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Thursday, March 26, 2009

English Bank Governor Tells Prime Minister: Stop Spending

Mervyn King warns Gordon Brown to stop spending

The Governor of the Bank of England laid bare tensions between Gordon Brown and the Treasury yesterday by warning that Britain could not afford a second economic stimulus in the Budget.

Mervyn King threw caution to the wind as he sided with Alistair Darling and the CBI against Downing Street in raising strong doubts over any prospect of another round of “significant fiscal expansion” next month.

Mr King spoke as the Prime Minister, beginning an international tour to co-ordinate measures for next week’s G20 gathering in London, called on leaders to do “whatever it takes to create growth and the jobs we need”.

President Obama, Mr Brown’s main stimulus ally, writes in the same vein in The Times today, saying that America is ready to lead the world out of recession, while calling for swift and robust action to stimulate growth “until growth is restored”.

No 10 and the Treasury deny any split but ministers admit that Mr Brown is keener than his Chancellor to go for further expansionist Budget measures on April 22.

Mr Darling said two weeks ago that a fiscal stimulus “has now been widely agreed but now needs to be implemented”, hinting that he believes a second boost is unnecessary and unwise. There have been no similar signals from No 10.

Bank governors do not normally talk about Budgets in advance, just as ministers do not comment in advance about Bank decisions on interest rates. The conclusion drawn from the unusual intervention of Mr King, who met the Queen yesterday in her first audience with a Bank governor, was that he was backing the Treasury in resisting pressure for a further stimulus. It seems certain that his already strained relations with No 10 will hit a new low.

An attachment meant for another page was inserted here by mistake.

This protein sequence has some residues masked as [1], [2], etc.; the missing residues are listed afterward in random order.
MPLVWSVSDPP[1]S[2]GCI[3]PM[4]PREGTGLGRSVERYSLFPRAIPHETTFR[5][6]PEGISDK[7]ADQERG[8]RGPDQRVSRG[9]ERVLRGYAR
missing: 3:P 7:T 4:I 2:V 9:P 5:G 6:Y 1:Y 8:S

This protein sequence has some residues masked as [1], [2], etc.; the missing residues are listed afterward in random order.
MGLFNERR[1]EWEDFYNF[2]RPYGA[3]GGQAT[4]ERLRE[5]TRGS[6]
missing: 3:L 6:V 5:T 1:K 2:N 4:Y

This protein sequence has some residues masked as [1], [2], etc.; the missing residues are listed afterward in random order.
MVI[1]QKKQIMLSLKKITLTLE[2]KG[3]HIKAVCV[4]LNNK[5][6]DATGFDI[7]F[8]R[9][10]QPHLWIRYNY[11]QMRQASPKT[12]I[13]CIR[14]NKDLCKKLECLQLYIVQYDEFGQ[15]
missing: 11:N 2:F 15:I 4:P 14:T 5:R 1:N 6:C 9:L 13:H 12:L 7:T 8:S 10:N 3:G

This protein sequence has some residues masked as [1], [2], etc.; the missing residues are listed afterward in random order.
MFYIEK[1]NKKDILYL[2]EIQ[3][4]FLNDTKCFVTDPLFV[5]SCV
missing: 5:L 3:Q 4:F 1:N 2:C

Mr Brown told the European Parliament in Strasbourg: “I believe that we are seeing the biggest cut in interest rates the world has ever seen and seeing implemented the biggest fiscal stimulus the world has ever agreed.”

However, Mr King, appearing before the Treasury Select Committee, pointed to the size of the financial deficit and said: “It would be sensible to be cautious about going further in using discretionary measures to expand the size of those deficits.”

He gave himself some leeway by saying that “targeted and selected” measures should not be ruled out. However, monetary policy — interest rates and quantitative easing — should bear the brunt of restoring the economy to health, he said.

George Osborne, the Shadow Chancellor, said that Mr Brown was now “isolated at home and abroad”. He claimed that Mr King was vindicating the Conservatives’ stance and that Mr Brown’s plans for the G20 and the Budget were “in tatters”.

No 10 and the Treasury appeared relaxed about Mr King’s remarks but some ministers close to Mr Brown were irritated at the “unhelpful” and “poorly timed” intervention.

Britain was urged by Brussels, meanwhile, to make “additional efforts” from next year — code for tax increases or spending cuts — to reduce its burgeoning budget deficit. The situation had worsened substantially since last summer, the European Commission said, as it gave Britain a new target of 2013-14 for cutting its deficit back to below 3 per cent of GDP, replacing the previous target of 2009-10. This leaves Britain with the longest planned period of “excessive deficit” in the EU, after a target of 2010 was given to Greece, 2012 to France and Spain, and 2013 for the Irish Republic.


My Thoughts

The stimulus backlash seems to be spreading outside our borders. Maybe we can start "tea parties" overseas. After all, England is more into tea than America is.

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